). However, considering the lack of enzymatic characterization of the various homologs in any echinoderm, it is difficult to predict which sialic acid linkages are theoretically possible in each species. Thus, we do not know whether our detection of only monosialylated motifs in the brittle star is either due to lack of α2,5/8/9-sialyltransferases in the brittle star or due to preparative/analytical factors.
      In terms of types of sialic acid, it is remarkable that the NeuGc and its methylated form are the only sialic acid residues on the N-glycans of O. savignyi, whereas O-glycans carry both NeuAc and NeuGc. As CMP-NeuGc biosynthesis requires prior formation of CMP-NeuAc, absence of NeuAc from N-glycans seems curious. However, methylation and sulfation of NeuGc match reports of starfish and sea cucumber O- and lipid-linked glycans (
      • Ijuin T.
      • Kitajima K.
      • Song Y.
      • Kitazume S.
      • Inoue S.
      • Haslam S.M.
      • Morris H.R.
      • Dell A.
      • Inoue Y.
      Isolation and identification of novel sulfated and nonsulfated oligosialyl glycosphingolipids from sea urchin sperm.
      ,
      • Miyata S.
      • Sato C.
      • Kumita H.
      • Toriyama M.
      • Vacquier V.D.
      • Kitajima K.
      Flagellasialin: a novel sulfated a2,9-linked polysialic acid glycoprotein of sea urchin sperm flagella.
      ,
      • Warren L.
      N-glycolyl-8-O-methylneuraminic acid, a new form of sialic acid in the starfish Asterias forbesi.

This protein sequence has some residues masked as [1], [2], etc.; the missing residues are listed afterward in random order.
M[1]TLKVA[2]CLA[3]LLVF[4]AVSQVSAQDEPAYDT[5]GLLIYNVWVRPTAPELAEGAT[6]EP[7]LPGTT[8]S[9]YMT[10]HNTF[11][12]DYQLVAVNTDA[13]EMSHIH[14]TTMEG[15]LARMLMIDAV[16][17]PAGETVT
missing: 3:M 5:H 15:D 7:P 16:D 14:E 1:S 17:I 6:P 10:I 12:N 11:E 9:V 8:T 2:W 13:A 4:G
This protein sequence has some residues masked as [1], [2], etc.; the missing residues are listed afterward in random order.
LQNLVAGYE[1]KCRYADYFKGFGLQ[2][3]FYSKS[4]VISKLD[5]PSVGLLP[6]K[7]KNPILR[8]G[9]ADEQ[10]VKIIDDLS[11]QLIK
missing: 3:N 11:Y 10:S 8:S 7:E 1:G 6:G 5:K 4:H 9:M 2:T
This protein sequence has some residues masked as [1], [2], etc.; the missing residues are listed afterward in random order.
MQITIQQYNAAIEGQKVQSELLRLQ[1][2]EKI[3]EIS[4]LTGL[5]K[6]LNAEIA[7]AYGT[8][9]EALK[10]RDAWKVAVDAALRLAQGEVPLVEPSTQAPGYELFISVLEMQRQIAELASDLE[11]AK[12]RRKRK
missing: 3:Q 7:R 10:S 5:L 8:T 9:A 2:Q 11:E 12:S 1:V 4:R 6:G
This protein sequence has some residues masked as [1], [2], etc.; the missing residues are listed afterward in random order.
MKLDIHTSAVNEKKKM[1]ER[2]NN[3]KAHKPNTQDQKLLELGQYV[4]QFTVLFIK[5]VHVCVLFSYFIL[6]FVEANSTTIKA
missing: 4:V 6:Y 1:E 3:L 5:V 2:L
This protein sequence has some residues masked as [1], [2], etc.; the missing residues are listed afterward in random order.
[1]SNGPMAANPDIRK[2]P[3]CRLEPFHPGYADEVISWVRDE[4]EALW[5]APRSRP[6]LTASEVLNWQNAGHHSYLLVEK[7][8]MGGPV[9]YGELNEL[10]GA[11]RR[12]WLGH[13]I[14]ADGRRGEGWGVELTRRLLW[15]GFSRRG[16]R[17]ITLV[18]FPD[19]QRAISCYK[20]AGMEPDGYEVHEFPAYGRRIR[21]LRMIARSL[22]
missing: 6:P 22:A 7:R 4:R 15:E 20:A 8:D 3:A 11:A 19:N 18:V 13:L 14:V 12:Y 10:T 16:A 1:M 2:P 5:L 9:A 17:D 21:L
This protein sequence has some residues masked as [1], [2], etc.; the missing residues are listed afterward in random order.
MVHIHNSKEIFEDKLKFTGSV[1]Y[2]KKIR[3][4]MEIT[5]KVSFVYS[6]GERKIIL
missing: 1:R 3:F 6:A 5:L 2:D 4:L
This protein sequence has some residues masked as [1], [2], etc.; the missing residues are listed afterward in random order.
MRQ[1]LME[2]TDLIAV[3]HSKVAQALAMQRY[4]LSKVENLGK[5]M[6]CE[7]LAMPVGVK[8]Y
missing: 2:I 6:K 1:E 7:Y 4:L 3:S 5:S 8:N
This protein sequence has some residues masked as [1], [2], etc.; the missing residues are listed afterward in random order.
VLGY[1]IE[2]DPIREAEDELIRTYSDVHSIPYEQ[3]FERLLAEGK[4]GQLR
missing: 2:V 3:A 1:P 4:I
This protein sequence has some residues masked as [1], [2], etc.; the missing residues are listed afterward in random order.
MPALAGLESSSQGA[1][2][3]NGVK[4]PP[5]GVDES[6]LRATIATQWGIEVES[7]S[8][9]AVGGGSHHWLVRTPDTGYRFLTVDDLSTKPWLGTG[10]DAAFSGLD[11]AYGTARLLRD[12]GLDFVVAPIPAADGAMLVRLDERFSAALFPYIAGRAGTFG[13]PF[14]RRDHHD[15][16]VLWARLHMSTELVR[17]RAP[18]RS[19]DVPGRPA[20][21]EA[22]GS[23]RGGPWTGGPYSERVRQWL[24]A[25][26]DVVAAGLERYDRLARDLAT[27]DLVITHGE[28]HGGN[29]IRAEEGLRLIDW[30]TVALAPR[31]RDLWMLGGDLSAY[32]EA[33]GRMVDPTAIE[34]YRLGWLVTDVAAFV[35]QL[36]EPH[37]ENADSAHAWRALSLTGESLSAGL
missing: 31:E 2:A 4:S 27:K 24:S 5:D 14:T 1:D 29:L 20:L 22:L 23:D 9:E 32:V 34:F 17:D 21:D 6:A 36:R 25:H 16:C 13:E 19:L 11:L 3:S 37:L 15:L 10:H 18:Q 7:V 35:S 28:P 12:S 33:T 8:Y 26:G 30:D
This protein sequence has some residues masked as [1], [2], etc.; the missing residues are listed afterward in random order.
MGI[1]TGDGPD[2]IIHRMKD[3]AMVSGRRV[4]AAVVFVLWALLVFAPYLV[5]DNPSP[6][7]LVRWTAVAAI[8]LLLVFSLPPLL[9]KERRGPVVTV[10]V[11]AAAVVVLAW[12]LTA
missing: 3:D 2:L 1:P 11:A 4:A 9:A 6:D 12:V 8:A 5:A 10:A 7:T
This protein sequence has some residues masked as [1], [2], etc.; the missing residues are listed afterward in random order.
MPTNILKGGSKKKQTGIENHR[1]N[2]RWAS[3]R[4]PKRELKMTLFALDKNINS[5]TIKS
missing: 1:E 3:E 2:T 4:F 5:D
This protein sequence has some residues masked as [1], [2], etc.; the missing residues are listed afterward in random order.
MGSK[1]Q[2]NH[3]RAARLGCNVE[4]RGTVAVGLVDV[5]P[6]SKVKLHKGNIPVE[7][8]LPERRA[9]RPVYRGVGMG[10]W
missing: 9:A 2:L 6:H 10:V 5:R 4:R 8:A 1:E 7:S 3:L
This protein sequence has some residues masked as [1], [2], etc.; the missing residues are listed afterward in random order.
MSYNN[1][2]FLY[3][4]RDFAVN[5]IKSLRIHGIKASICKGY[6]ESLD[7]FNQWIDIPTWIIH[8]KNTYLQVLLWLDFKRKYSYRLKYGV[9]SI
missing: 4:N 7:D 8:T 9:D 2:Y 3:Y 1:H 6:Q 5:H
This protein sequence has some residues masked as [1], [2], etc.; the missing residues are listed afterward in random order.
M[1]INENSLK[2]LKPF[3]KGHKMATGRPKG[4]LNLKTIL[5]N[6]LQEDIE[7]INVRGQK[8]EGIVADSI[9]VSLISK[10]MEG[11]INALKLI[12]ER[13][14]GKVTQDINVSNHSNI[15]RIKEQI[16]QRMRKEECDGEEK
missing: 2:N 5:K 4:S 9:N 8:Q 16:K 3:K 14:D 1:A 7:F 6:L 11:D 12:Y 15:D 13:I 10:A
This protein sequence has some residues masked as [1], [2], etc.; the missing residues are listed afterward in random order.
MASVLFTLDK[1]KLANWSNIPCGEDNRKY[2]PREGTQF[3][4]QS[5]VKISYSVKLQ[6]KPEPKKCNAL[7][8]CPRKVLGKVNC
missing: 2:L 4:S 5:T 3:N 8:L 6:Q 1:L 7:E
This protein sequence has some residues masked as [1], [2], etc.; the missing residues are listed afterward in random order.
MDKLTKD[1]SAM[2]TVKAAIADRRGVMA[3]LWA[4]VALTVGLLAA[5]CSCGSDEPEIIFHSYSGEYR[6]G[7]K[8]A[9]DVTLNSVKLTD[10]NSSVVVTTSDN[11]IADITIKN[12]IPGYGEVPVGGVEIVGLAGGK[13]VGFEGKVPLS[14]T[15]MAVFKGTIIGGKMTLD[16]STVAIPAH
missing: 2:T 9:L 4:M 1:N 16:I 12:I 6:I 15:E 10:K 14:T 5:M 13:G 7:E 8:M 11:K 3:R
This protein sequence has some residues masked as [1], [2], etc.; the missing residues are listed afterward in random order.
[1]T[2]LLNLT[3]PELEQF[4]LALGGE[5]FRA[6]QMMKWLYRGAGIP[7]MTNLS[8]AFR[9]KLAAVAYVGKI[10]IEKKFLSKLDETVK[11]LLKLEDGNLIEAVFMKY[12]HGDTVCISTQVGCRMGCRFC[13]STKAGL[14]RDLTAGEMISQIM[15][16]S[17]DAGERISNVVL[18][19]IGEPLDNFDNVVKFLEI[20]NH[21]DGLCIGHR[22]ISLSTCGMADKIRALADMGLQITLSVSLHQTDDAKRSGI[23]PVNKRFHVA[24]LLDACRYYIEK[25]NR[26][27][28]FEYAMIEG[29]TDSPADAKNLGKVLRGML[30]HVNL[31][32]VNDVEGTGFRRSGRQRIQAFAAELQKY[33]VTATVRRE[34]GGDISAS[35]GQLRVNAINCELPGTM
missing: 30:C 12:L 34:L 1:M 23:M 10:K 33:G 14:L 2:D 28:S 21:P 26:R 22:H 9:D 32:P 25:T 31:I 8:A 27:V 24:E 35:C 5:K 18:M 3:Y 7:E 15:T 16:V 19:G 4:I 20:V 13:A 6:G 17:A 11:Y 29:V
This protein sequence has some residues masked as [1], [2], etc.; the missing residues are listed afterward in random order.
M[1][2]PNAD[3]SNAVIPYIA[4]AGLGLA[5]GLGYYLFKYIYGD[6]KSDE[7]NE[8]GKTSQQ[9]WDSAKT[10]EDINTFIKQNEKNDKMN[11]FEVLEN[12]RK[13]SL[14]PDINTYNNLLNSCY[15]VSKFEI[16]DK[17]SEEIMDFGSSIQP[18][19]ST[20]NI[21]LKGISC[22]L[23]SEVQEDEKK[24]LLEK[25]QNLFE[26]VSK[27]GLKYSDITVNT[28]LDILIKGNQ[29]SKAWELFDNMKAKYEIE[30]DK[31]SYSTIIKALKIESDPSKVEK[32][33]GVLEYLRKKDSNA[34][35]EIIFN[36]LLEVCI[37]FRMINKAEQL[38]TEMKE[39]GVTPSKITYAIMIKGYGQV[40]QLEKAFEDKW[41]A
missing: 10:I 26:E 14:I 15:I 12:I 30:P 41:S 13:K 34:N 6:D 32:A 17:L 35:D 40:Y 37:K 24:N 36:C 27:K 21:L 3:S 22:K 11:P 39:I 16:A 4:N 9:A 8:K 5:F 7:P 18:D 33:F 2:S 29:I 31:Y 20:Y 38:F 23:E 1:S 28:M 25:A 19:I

,
      • Klein A.
      • Diaz S.
      • Ferreira I.
      • Lamblin G.
      • Roussel P.
      • Manzi A.E.
      New sialic acids from biological sources identified by a comprehensive and sensitive approach: liquid chromatography-electrospray ionization-mass spectrometry (LC-ESI-MS) of SIA quinoxalinones.
      ,
      • Bergwerff A.A.
      • Hulleman S.H.D.
      • Kamerling J.P.
      • Vliegenthart J.F.G.
      • Shaw L.
      • Reuter G.
      • Schauer R.
      Nature and biosynthesis of sialic acids in the starfish Asterias rubens: identification of sialo-oligomers and detection of S-adenosyl-l-methionine: N-acylneuraminate 8-O-methyltransferase and CMP-N-acetylneuraminate monooxygenase activities.
      ), and two starfish enzymes required for generation of methylated NeuGc (CMP-NeuAc hydroxylase and 8-O-methyltransferase) have already been identified (
      • Schlenzka W.
      • Shaw L.
      • Schauer R.
      Catalytic properties of the CMP-N-acetylneuraminic acid hydroxylase from the starfish Asterias rubens: comparison with the mammalian enzyme.
      ,
      • Kelm A.
      • Shaw L.
      • Schauer R.
      • Reuter G.
      The biosynthesis of 8-O-methylated sialic acids in the starfish Asterias rubens: isolation and characterisation of S-adenosyl-l-methionine:sialate-8-O-methyltransferase.
      ). O-acetylation of sialic acid is known from other echinoderms but is notoriously difficult to detect because of instability, and we did not define any acetylated structures, whereas sulfated sialic acid was found only on a small subset of brittle star N-glycans. As NeuGc and acetylated NeuAc have been reported to be less easily cleaved by bacterial and viral sialidases than NeuAc (